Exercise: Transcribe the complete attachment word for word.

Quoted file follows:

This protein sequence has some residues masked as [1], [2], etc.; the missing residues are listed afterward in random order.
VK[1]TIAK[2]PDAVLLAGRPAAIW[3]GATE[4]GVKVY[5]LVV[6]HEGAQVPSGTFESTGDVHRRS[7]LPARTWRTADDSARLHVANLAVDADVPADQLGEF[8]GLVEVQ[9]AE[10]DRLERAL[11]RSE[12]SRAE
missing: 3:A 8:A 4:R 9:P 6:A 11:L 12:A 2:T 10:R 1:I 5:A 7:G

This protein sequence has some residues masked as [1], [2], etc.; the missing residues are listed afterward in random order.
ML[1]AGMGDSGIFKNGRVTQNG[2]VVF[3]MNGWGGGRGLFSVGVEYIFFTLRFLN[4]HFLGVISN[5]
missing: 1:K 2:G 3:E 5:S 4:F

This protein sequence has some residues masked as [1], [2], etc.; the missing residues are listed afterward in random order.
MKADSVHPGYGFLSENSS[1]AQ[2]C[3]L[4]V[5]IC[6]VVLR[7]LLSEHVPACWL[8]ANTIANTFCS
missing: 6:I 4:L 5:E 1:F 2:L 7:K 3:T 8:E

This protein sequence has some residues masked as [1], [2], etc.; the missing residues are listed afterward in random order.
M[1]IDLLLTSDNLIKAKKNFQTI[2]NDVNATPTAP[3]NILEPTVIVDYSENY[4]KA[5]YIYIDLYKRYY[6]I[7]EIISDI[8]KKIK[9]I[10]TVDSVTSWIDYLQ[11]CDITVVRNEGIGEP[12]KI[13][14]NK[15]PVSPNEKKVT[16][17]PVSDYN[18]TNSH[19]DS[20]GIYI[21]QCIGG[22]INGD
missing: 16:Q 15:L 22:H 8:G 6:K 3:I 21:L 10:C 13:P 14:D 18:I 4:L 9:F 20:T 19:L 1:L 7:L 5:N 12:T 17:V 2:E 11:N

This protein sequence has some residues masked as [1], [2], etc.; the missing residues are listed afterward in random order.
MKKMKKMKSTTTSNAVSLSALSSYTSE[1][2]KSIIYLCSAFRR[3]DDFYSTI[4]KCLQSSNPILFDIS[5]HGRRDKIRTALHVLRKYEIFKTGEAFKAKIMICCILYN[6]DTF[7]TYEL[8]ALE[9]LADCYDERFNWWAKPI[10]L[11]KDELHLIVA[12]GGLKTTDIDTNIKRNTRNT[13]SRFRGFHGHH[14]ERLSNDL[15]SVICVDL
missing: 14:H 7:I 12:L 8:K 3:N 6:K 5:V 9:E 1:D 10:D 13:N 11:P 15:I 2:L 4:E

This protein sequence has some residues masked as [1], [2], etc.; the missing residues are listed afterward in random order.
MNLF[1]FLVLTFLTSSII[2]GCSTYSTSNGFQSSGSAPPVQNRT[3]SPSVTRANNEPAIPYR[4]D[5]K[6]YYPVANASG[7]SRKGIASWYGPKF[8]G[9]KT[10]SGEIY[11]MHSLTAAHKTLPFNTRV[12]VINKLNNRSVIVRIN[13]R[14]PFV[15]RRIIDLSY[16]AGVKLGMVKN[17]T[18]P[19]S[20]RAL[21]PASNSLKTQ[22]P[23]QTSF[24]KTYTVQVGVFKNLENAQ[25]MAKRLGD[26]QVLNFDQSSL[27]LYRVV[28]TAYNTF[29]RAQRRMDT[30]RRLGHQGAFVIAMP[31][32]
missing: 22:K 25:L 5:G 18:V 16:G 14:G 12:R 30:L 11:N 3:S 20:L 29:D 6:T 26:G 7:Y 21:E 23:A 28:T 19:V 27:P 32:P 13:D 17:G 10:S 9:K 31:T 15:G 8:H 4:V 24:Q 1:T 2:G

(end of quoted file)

This protein sequence has some residues masked as [1], [2], etc.; the missing residues are listed afterward in random order.
VK[1]TIAK[2]PDAVLLAGRPAAIW[3]GATE[4]GVKVY[5]LVV[6]HEGAQVPSGTFESTGDVHRRS[7]LPARTWRTADDSARLHVANLAVDADVPADQLGEF[8]GLVEVQ[9]AE[10]DRLERAL[11]RSE[12]SRAE
missing: 3:A 8:A 4:R 9:P 6:A 11:L 12:A 2:T 10:R 1:I 5:A 7:G

This protein sequence has some residues masked as [1], [2], etc.; the missing residues are listed afterward in random order.
ML[1]AGMGDSGIFKNGRVTQNG[2]VVF[3]MNGWGGGRGLFSVGVEYIFFTLRFLN[4]HFLGVISN[5]
missing: 1:K 2:G 3:E 5:S 4:F

This protein sequence has some residues masked as [1], [2], etc.; the missing residues are listed afterward in random order.
MKADSVHPGYGFLSENSS[1]AQ[2]C[3]L[4]V[5]IC[6]VVLR[7]LLSEHVPACWL[8]ANTIANTFCS
missing: 6:I 4:L 5:E 1:F 2:L 7:K 3:T 8:E

This protein sequence has some residues masked as [1], [2], etc.; the missing residues are listed afterward in random order.
M[1]IDLLLTSDNLIKAKKNFQTI[2]NDVNATPTAP[3]NILEPTVIVDYSENY[4]KA[5]YIYIDLYKRYY[6]I[7]EIISDI[8]KKIK[9]I[10]TVDSVTSWIDYLQ[11]CDITVVRNEGIGEP[12]KI[13][14]NK[15]PVSPNEKKVT[16][17]PVSDYN[18]TNSH[19]DS[20]GIYI[21]QCIGG[22]INGD
missing: 16:Q 15:L 22:H 8:G 6:K 3:I 21:L 10:C 13:P 14:D 18:I 4:L 9:F 20:T 19:L 1:L 7:L 5:N 12:T 17:V 2:E 11:N

This protein sequence has some residues masked as [1], [2], etc.; the missing residues are listed afterward in random order.
MKKMKKMKSTTTSNAVSLSALSSYTSE[1][2]KSIIYLCSAFRR[3]DDFYSTI[4]KCLQSSNPILFDIS[5]HGRRDKIRTALHVLRKYEIFKTGEAFKAKIMICCILYN[6]DTF[7]TYEL[8]ALE[9]LADCYDERFNWWAKPI[10]L[11]KDELHLIVA[12]GGLKTTDIDTNIKRNTRNT[13]SRFRGFHGHH[14]ERLSNDL[15]SVICVDL
missing: 14:H 7:I 12:L 8:K 3:N 6:K 5:V 9:E 1:D 10:D 13:N 11:P 15:I 2:L 4:E

This protein sequence has some residues masked as [1], [2], etc.; the missing residues are listed afterward in random order.
MNLF[1]FLVLTFLTSSII[2]GCSTYSTSNGFQSSGSAPPVQNRT[3]SPSVTRANNEPAIPYR[4]D[5]K[6]YYPVANASG[7]SRKGIASWYGPKF[8]G[9]KT[10]SGEIY[11]MHSLTAAHKTLPFNTRV[12]VINKLNNRSVIVRIN[13]R[14]PFV[15]RRIIDLSY[16]AGVKLGMVKN[17]T[18]P[19]S[20]RAL[21]PASNSLKTQ[22]P[23]QTSF[24]KTYTVQVGVFKNLENAQ[25]MAKRLGD[26]QVLNFDQSSL[27]LYRVV[28]TAYNTF[29]RAQRRMDT[30]RRLGHQGAFVIAMP[31][32]
missing: 22:K 25:L 5:G 18:V 16:G 14:G 12:R 30:L 11:N 3:S 20:L 29:D 6:T 26:G 7:Y 21:E 23:A 28:T 19:V 27:P 32:P 13:D 17:G 10:S 9:K 31:T 15:G 8:H 4:V 24:Q 1:T 2:G